In this final report from the ExtraEnergy and CBA e-bike industry tour of China you will get a closer look at a few more bike & e-bike manufacturer’s along with some pictures of the e-bikes and e-scooters from the China North Bike Show.
Here’s an intro to the manufacturer’s that we visited.
Aima is one of the larger electric bike manufacturer’s in China. They made 4 million e-bikes
Flying Pigeon is a classic bicycle company from China that has roots going back to 1936 with some serious brand recognition.
Tianjin Titanium Frames makes beautifully exotic titanium frames. They are working on a titanium mid drive frame.
At the China North Bike Show there were a bunch of electric bicycles, e-scooters, and electric 3 wheelers on display. There was also the interesting Honda Uni-Cub mobile office chair…..
Aima is one of the largest bike & e-bike brands in China. They produced 4 million e-bikes last year!
The company was established in 1999 and they started with electric bikes in 2004 and they have risen to be one of the dominant e-bike brands in China. They also make a wide variety of conventional (non-electric) bicycles. Aima employs more than 7,000 people!
There are 4 Aima production facilities in China: Tianjin, Wuxi, Taizhou, and Dongguan. We visited their facility in Tianjin and it was well organized and very clean.
This is just one of the factory buildings on the large Aima complex.
Here are some examples of the Aima scooter style e-bikes in their showroom.
More stylish scooter style e-bikes!
Aima did have a line up of electric bicycles with lithium batteries on their showroom. They also indicated a growing market for these types of electric bicycles in China.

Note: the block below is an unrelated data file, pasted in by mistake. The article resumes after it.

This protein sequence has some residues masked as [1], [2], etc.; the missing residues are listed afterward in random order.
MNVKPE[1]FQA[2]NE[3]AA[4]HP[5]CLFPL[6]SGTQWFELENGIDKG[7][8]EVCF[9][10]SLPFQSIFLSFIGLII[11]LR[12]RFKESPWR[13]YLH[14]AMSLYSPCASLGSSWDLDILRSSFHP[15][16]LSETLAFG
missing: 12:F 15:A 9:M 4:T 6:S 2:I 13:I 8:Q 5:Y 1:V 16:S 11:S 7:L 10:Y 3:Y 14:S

The Aima assembly lines building was very impressive! Compared to the other factories that we visited, Aima had the cleanest and well organized facility.
There are lines of frames that move along a conveyor system above the assembly line floor which are then fed into the assembly line when they are ready.
The assembly line had employees on either side quickly doing their specific job to move the bikes down the line.
In the foreground you can see a few bikes that just finished the assembly line. Beyond you can see that there are multiple assembly lines in this one building. Aima is making 3 e-bikes per minute at their facilities!
The ExtraEnergy and CBA tour crew with the Flying Pigeon management in front of one of their buildings.
Flying Pigeon is one of the older bicycle companies in China with it’s beginnings going back to 1936. The company has deep roots in China’s bicycle history. As of 2007, an estimated 500 million Flying Pigeon bicycles had been made!
The Flying Pigeon was at the forefront of the bicycle phenomenon in the People’s Republic of China. The vehicle was the government approved form of transport, and the nation became known as zixingche wang guo, the Kingdom of Bicycles. A bicycle was regarded as one of the three “must-haves” of every citizen, alongside a sewing machine and watch – essential items in life that also offered a hint of wealth. The Flying Pigeon bicycle became a symbol of an egalitarian social system that promised little comfort but a reliable ride through life.
Throughout the 1960s and 1970s, the logo became synonymous with almost all bicycles in the country. The Flying Pigeon became the single most popular mechanized vehicle on the planet,becoming so ubiquitous that Deng Xiaoping — the post-Mao leader who launched China’s economic reforms in the 1970s — defined prosperity as “a Flying Pigeon in every household”.
We visited their showroom but unfortunately we were not able to view their factory areas. A lot of the bikes on display were conventional (non-electric) bikes but Flying Pigeon does make a good selection of electric bicycles too.